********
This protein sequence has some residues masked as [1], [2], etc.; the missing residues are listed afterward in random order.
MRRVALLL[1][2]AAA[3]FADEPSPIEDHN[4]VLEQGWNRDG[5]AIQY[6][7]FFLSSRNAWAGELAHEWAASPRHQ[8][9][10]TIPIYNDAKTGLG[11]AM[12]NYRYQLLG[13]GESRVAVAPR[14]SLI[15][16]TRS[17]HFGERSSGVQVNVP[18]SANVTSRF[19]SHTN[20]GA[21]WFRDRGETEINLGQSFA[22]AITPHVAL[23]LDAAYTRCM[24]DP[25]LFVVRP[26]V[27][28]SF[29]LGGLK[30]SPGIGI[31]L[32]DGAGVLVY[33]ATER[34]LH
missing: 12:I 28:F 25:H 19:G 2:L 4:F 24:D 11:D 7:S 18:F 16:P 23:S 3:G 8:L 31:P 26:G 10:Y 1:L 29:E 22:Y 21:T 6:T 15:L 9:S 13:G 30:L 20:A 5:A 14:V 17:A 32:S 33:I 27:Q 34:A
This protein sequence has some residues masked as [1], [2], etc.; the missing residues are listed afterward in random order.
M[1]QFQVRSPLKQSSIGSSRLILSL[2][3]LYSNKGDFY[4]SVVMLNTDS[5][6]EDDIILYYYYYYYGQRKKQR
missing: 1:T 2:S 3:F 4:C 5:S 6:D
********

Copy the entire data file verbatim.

This protein sequence has some residues masked as [1], [2], etc.; the missing residues are listed afterward in random order.
MRRVALLL[1][2]AAA[3]FADEPSPIEDHN[4]VLEQGWNRDG[5]AIQY[6][7]FFLSSRNAWAGELAHEWAASPRHQ[8][9][10]TIPIYNDAKTGLG[11]AM[12]NYRYQLLG[13]GESRVAVAPR[14]SLI[15][16]TRS[17]HFGERSSGVQVNVP[18]SANVTSRF[19]SHTN[20]GA[21]WFRDRGETEINLGQSFA[22]AITPHVAL[23]LDAAYTRCM[24]DP[25]LFVVRP[26]V[27][28]SF[29]LGGLK[30]SPGIGI[31]L[32]DGAGVLVY[33]ATER[34]LH
missing: 12:I 28:F 25:H 19:G 2:L 4:F 24:D 11:D 7:S 18:F 16:P 23:S 3:G 8:L 31:P 26:G 10:Y 1:L 29:E 22:Y 21:T 6:T 15:L 9:S 13:G 30:L 20:A 5:A 14:V 17:A 32:S 33:I 27:Q 34:A
This protein sequence has some residues masked as [1], [2], etc.; the missing residues are listed afterward in random order.
M[1]QFQVRSPLKQSSIGSSRLILSL[2][3]LYSNKGDFY[4]SVVMLNTDS[5][6]EDDIILYYYYYYYGQRKKQR
missing: 1:T 2:S 3:F 4:C 5:S 6:D